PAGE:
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Former U.S. National Security Agency contractor Edward Snowden. © Vincent Kessler
NSA whistleblower Edward Snowden has voiced his opposition to the Investigatory Powers Bill, which was unveiled Wednesday by the British government, saying ministers are “taking notes on how to defend the indefensible.”

His remarks come as Home Secretary Theresa May has admitted that UK spy agencies MI5, MI6 and GCHQ secretly collected communications data for decades to protect “national security.”

Snowden, who sought asylum in Russia after leaking top-secret documents about American and British mass surveillance techniques, posted a series of tweets condemning the new bill.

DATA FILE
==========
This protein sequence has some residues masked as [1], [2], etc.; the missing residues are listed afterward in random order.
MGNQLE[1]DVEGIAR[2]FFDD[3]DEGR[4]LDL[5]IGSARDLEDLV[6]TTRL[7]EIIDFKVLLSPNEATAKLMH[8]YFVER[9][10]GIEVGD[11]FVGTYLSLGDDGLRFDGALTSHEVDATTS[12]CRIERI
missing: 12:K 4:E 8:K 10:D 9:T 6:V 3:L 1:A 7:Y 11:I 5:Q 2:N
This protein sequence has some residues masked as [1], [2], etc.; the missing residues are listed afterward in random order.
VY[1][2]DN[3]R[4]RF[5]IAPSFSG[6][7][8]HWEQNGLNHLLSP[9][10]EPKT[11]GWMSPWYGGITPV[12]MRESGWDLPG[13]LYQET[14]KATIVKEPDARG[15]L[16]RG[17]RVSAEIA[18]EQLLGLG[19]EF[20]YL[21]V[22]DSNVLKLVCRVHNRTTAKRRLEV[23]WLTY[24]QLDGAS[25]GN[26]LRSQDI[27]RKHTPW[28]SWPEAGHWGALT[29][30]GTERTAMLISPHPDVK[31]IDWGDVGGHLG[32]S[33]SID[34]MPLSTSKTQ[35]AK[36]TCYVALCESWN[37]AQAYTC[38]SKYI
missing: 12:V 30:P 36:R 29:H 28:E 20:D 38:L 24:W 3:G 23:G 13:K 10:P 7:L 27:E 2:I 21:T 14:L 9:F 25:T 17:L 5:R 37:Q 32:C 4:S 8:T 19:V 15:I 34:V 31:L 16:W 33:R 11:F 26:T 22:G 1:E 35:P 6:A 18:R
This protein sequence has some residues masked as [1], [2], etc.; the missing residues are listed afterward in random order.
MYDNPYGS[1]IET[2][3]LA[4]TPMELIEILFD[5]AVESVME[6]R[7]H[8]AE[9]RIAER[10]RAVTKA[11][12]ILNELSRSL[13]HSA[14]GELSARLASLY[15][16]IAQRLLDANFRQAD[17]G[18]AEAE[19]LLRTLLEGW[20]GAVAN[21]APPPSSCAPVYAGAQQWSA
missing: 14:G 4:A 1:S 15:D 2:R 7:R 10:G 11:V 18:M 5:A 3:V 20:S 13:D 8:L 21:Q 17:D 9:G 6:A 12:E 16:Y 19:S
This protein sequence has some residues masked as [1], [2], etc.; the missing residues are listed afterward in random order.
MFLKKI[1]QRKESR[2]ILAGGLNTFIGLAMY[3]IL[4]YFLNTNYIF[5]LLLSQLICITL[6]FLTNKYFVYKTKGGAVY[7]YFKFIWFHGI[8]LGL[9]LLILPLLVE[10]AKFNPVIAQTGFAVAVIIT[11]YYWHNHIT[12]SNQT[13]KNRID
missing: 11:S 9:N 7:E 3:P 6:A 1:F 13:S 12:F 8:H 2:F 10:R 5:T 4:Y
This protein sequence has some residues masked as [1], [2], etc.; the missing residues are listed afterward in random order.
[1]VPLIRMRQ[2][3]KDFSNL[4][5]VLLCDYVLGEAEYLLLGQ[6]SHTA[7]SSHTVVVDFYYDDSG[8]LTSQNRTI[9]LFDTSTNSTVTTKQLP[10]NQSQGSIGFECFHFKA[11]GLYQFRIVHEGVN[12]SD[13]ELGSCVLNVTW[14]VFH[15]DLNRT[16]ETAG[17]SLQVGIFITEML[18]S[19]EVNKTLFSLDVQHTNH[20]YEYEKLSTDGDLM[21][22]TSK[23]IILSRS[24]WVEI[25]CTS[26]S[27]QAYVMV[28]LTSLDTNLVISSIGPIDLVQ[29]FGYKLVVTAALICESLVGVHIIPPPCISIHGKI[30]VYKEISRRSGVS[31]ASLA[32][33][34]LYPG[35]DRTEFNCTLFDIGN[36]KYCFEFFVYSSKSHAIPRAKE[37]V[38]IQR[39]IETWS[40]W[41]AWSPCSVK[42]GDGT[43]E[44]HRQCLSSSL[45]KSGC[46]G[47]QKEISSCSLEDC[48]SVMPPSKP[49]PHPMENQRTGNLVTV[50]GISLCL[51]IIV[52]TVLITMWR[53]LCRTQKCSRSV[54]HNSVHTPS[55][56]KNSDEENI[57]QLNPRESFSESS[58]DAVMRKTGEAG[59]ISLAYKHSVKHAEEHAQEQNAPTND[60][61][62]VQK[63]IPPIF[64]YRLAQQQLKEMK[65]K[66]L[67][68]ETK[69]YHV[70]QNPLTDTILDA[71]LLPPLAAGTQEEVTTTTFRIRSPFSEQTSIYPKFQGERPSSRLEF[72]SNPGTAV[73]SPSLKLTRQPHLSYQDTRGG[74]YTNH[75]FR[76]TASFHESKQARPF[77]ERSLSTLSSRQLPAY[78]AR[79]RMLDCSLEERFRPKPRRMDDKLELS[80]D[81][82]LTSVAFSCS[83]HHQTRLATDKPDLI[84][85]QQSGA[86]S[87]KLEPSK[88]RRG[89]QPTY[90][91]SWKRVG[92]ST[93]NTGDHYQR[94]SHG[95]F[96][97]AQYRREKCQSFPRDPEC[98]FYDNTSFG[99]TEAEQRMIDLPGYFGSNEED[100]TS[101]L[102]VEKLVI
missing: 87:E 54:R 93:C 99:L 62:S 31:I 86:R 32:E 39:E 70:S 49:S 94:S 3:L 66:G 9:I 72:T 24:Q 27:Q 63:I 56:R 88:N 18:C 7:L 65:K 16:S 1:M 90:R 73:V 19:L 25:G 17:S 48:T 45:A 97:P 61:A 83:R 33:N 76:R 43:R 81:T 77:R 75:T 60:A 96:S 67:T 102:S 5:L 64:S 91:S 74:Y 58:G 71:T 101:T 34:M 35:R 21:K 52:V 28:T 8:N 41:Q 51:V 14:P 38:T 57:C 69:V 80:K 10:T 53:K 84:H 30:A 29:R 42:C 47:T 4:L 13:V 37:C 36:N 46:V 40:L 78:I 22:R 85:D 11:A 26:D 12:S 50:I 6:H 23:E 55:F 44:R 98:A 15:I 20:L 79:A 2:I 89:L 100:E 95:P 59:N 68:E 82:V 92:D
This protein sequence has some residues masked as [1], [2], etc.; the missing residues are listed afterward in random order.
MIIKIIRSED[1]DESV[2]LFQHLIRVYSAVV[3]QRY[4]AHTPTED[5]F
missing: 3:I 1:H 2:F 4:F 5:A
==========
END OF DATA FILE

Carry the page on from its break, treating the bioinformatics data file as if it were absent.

He said the powers given to security agencies in the bill amounted to access to “the activity log of your life.”

May announced on Wednesday that internet companies would be required to store a record of every website accessed by users for a year. The new bill also targets encrypted messaging services, such as WhatsApp and iMessenger, which allow users to evade hackers and data collection.

It’s not about something to hide, it’s about something to lose.

Snowden expressed his opposition to the bill, which was created in the wake of his revelations.

 

 

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